To live out and fulfill the values and principles of our co-operative movement, we need to center social, racial, and economic justice in our co-ops. By understanding the diverse history of co-operative organizing-both nationally and globally-we will be more effective in our work to create a more just and inclusive economy and society.
The food co-ops of the Neighboring Food Co-op Association (NFCA) are working together to manifest our shared vision of a thriving regional economy, rooted in a healthy, just and sustainable food system, and a vibrant community of co-operative enterprise. Central to this work is addressing systemic racism and classism in all of their many forms.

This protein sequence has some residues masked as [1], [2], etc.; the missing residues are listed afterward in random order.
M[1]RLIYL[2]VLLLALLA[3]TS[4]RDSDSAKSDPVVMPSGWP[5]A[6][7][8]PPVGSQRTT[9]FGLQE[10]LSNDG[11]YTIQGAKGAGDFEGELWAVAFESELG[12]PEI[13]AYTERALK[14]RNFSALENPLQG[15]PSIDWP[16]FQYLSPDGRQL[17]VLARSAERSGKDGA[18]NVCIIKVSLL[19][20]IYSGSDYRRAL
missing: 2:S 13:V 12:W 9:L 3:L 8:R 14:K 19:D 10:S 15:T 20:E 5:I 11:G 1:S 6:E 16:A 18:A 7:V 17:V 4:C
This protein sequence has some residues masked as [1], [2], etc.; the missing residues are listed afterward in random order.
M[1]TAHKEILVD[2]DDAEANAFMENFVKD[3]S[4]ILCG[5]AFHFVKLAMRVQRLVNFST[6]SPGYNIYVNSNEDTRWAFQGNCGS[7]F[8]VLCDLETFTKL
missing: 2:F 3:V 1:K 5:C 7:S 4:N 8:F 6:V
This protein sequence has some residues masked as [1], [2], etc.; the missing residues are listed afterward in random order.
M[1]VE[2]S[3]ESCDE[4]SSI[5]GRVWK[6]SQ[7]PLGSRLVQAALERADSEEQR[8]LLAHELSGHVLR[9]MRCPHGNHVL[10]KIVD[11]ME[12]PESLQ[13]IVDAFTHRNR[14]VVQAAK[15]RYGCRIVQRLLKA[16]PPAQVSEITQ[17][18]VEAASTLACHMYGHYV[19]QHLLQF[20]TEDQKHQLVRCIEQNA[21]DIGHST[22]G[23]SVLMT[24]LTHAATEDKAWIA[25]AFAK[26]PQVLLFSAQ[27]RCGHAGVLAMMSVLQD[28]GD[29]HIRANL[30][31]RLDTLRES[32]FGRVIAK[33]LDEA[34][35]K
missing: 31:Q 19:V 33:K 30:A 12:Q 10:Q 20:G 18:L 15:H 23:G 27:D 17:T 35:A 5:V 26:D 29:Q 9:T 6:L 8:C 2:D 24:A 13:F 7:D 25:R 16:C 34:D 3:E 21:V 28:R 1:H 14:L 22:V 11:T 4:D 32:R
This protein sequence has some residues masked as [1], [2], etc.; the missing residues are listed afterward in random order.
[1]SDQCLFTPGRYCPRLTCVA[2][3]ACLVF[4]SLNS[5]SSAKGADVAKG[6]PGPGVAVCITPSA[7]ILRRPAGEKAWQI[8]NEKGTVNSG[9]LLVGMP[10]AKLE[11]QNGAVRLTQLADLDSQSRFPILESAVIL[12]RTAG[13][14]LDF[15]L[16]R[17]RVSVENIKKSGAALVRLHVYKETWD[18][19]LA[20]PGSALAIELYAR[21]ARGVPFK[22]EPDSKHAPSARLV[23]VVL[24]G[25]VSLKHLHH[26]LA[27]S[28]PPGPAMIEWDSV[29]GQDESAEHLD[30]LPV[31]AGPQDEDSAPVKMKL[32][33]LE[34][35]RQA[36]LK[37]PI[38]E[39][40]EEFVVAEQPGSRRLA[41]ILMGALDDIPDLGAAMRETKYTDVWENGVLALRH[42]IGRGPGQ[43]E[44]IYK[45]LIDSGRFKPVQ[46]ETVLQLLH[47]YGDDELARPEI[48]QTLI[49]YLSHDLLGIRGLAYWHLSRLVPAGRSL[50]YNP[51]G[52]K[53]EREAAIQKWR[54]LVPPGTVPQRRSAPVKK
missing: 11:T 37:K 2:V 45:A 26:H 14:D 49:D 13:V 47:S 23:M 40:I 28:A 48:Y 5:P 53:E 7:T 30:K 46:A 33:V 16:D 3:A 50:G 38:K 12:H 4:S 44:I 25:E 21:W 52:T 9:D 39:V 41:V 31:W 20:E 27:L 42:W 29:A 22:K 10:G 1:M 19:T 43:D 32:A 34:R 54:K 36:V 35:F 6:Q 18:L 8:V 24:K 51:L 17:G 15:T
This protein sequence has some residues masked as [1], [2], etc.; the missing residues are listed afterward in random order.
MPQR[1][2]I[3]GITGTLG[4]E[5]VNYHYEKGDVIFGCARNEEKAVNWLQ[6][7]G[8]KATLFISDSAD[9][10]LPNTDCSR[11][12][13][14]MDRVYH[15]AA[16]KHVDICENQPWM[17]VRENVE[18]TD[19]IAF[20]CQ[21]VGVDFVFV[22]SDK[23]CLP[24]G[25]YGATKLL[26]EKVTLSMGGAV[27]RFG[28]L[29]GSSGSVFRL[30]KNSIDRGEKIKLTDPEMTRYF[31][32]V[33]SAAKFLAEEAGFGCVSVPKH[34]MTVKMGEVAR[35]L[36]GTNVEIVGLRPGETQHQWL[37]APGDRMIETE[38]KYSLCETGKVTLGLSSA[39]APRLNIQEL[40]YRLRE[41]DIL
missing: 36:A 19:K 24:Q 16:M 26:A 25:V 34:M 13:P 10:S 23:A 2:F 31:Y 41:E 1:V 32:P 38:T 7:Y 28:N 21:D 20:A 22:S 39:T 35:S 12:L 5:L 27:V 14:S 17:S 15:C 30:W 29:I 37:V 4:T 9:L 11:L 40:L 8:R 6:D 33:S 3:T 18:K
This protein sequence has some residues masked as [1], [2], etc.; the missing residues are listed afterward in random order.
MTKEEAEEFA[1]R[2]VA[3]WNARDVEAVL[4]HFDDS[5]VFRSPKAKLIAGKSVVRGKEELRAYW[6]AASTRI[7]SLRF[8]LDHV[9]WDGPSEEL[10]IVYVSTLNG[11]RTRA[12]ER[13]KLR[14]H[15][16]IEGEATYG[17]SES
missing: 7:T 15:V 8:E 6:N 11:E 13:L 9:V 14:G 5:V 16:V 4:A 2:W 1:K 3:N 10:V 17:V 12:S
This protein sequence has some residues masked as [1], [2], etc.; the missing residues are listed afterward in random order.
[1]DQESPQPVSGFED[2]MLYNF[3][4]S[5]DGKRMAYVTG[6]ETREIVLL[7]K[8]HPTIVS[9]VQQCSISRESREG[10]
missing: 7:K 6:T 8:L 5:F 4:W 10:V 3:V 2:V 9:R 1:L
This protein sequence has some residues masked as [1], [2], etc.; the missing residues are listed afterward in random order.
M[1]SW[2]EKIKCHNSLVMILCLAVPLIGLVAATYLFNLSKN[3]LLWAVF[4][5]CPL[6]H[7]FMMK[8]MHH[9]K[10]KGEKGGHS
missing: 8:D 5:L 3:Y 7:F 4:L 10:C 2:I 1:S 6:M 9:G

Co-operatives have long been used as a tool to establish deep roots in communities and give everyone the opportunity to meaningfully participate in their society and economy. Throughout history, communities across the world have used co-operatives as a strategy for shared economic advancement, reclaiming community power, and restoring self-determination in the face of incredible odds.
Across our region, food co-ops are engaging their members in addressing systemic injustices. Working with their Neighboring Food Co-ops to share resources and ideas, our co-ops are building relationships with community organizations focused on racial justice and voting rights, collaborating with partners and local farmers on climate and food justice and access, and supporting mutual aid efforts to meet unmet community needs. We partner in times of crisis to ensure comprehensive solutions that include all community members.
Here are some resources to help your Co-op and member-owners learn more stories of co-operatives centering social, racial, and economic justice.